Sunday, 13 October 2013

Running and jumping

Most of us who have actually joined a dojo for martial arts like karate or judo know that running does not feature as one of the techniques taught.

Fact is, however, that the running technique worth mentioning is not taught- it is developed.

In an age where martial arts were actually used in warfare and not just as a sport- exponents of some known martial arts relied not only on attacks, but also on ways to move oneself as efficiently as possible by climbing, running and jumping.

Shaolin has a known skill called "Running on Grass". The translation from Chinese makes very little sense to me, but it's supposed to mean that the exponent can run really fast...

A known technique which most of you will probably have heard about a couple of years too late is the straw hat- sprints used by the Ninja. Young students from the age of about 8 and up are given a straw hat. they are then made to run fast enough, without holding the hat in their hands, for the hat to be pressed against their chests by mere air resistance.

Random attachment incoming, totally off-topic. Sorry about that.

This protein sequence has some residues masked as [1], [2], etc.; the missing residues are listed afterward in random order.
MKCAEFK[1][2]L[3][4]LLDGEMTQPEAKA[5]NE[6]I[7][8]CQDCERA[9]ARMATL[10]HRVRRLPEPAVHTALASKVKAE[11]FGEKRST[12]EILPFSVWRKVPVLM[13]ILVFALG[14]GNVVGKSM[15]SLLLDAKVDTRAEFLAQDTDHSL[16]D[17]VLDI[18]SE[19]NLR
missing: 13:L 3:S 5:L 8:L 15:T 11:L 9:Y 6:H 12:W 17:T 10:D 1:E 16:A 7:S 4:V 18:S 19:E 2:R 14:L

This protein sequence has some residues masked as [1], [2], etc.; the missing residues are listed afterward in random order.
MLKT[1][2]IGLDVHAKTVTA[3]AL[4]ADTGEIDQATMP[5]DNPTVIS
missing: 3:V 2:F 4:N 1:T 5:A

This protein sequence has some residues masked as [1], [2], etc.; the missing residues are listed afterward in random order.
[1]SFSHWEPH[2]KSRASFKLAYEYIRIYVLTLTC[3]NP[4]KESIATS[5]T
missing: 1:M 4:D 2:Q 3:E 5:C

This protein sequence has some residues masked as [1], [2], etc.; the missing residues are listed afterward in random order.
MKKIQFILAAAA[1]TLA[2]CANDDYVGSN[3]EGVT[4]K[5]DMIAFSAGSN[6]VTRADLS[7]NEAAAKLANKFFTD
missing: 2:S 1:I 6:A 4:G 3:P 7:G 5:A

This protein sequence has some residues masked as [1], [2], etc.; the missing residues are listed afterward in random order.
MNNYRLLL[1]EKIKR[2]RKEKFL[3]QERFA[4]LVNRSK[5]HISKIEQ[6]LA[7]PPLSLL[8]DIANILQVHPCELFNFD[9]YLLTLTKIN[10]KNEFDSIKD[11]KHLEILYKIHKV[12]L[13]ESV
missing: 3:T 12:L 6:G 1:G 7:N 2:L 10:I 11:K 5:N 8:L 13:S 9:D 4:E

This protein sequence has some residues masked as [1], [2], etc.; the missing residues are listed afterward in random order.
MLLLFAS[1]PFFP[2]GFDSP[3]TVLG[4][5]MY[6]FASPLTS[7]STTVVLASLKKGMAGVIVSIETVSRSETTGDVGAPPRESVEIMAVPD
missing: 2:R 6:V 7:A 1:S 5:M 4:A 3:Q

Korean soldiers of old trained themselves to run up walls- a skill not seen taught that often today.

As for jumping- records of Chinese martial arts show that flying kicks were used to dismount horsemen.
The jumping techniques of Chinese martial arts rely on Qigong- and inevitably internal strength, but a more mundane approach would involve having weights strapped to the body and limbs while jumping during training.

This post is rather short- as these techniques are not my field of expertise. Other martial artists who read this blog, however, are welcome to submit their contributions hereto at